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Big News from College Board

On Friday, the College Board released an update on how the Advanced Placement (AP) program is supporting this year’s AP exam administration. Within this email, College Board called out a few bullets that are within the AP Central update page that you can find College Board website. Please be sure to read the entire update, as I’m only including a snippet below.

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Making Proficiency A District Constant

Student understanding and teacher focus have grown dramatically over a two-decade improvement drive, leaders say



A clear handle on fractions is the goal for fourth-grade math students one January morning at Gamaliel Elementary, a small school perched near the Tennessee border in Monroe County. Teacher Shelly Buck asks her students to concentrate and visualize: “Make up one-fourth in your head,” she says. “If you were to visually picture one-fourth, is it more or less than one half?” She asks students to think and be prepared to take a position or to agree or disagree with classmates who volunteer an answer.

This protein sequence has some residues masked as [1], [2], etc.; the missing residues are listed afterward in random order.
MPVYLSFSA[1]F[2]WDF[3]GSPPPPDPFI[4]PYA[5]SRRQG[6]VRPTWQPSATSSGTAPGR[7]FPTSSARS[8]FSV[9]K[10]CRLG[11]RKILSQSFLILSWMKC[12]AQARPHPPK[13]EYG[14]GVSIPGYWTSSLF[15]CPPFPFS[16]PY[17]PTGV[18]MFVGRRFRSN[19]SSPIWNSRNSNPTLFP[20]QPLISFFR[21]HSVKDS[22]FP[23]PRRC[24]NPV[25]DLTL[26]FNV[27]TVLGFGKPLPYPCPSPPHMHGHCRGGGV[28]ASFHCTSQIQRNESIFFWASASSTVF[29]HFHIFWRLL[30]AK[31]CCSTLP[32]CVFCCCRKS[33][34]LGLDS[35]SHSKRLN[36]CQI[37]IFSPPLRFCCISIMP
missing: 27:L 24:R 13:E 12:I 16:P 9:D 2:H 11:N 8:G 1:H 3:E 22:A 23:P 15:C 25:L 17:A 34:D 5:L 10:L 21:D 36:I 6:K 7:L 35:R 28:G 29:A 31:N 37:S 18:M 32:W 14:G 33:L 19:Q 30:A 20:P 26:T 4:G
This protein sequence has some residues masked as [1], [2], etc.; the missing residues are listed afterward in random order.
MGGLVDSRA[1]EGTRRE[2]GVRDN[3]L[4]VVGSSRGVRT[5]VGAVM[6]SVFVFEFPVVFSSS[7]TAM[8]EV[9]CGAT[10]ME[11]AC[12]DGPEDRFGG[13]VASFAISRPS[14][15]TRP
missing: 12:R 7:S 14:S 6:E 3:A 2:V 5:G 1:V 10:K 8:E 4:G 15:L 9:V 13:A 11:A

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3 more counties will get Georgetown College’s full-tuition scholarships.

The four-year, $160,000 scholarships Georgetown College this week offered to all Scott County students admitted during the next 10 years also will be offered to students in Owen and two other counties yet to be announced.

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National Assessment Confirms That Kentucky Education Progress Has Stalled Declining 4th Grade Reading Results, Lack of Improvement in Math and 8th Grade Reading

Kentucky students have lost ground in  4th grade reading, according to results of the National Assessment of Educational Progress released today. The percent of students meeting or exceeding NAEP proficiency standards has declined from 40% in 2015 to 38% in 2017 to 35% in 2019, and the drop from 2015 to 2019 is statistically significant. Results for  8th grade reading and  4th and  8th grade math did not show significant change.

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Afterschool Time Boosts Academics, Engagement

At some point most every school day, Marissa Atha, a 7th grader at Spencer County Middle School, said she can’t wait for the final bell to chime.

She finds math and science tough to absorb, but once school is out, she feels confident that she can get things straight and also have fun with friends — all before dinner.

“How I do in class is improved,” Marissa said, crediting the school’s thriving afterschool program, Grizzlies Beyond the Bell, which everyone calls G.B.B.



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School Safety Resource Guide for Teachers and Administrators

From: https://safetymanagement.eku.edu/